With the Wimbledon Tennis Championships underway this week, Tennis is the focus of our next ‘Summer of Sport’ mini series. Tennis is a great sport for all ages to enjoy and with the better weather and lighter nights it can be a great activity to do with friends and family to wind down after a busy day at work.
What are the health benefits of Tennis?
Did you know it is estimated that just an hour’s game of singles tennis can burn over 400 calories for both men and women? It’s a great activity if you are looking to lose weight while also improving your overall fitness levels.
As well as improving physically while playing tennis, it also helps to exercise your mind and muscle connection especially your concentration, reaction times and hand-eye coordination – a great combination for keeping active later in life. Tennis can also help children as well which is why getting kids involved in the sport to help with concentration and discipline to keep the ball within the tennis court rather than just hitting and aiming anywhere you want can be great for their overall development.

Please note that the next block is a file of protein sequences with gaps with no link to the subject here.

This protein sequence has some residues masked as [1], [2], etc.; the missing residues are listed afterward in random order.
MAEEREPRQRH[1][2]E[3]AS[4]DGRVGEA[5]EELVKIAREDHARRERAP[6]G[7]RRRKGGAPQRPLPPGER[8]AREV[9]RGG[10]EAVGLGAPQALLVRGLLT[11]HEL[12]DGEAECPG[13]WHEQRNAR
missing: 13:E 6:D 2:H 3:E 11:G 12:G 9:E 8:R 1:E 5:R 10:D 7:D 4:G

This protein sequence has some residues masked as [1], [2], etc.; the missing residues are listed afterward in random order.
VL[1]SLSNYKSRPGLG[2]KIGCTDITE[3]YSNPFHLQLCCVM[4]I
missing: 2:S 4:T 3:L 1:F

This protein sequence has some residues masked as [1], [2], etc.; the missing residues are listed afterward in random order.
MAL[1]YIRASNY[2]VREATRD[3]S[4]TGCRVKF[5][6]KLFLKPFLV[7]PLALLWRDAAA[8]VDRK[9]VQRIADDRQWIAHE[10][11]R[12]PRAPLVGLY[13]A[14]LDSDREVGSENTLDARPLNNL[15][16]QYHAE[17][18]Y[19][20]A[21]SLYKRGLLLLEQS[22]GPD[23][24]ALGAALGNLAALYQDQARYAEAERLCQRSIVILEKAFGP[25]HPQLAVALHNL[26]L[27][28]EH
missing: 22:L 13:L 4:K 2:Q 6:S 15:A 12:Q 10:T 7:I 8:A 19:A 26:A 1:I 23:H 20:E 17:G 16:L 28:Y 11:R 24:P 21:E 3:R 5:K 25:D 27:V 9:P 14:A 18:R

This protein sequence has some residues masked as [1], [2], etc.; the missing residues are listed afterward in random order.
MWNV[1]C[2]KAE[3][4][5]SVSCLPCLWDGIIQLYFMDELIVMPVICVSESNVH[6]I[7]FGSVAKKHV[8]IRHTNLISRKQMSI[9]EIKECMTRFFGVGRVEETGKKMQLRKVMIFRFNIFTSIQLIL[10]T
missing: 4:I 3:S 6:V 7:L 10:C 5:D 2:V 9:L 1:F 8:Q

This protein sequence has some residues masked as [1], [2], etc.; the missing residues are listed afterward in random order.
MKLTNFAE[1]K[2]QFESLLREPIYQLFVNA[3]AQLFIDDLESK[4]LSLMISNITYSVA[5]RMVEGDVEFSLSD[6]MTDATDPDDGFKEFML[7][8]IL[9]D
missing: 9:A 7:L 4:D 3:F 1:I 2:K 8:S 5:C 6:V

It is one of a few sports that can be played and enjoyed by people of all ages and with it being non-contact you can be in full control of any potential injury risks. It can also be picked up at any time in your life as the fundamental skills for playing are simple and straightforward – you just need an opponent!
What are the potential injury risks playing Tennis?
Tennis involves lots of repetitive swings in a short period of time, which, even if you have the perfect technical swing can put extra stress on your muscles, ligaments and tendons specifically those around the shoulder elbow and wrist. The repetitive nature can lead to a common injury called ‘tennis elbow’ which is caused through tiny tears to the muscles that attach to the outside of the elbow joint causing inflammation in this region. This causes pain on the outside of the elbow that can also be felt in the forearm as well through various task such as gripping small objects and bending your arm.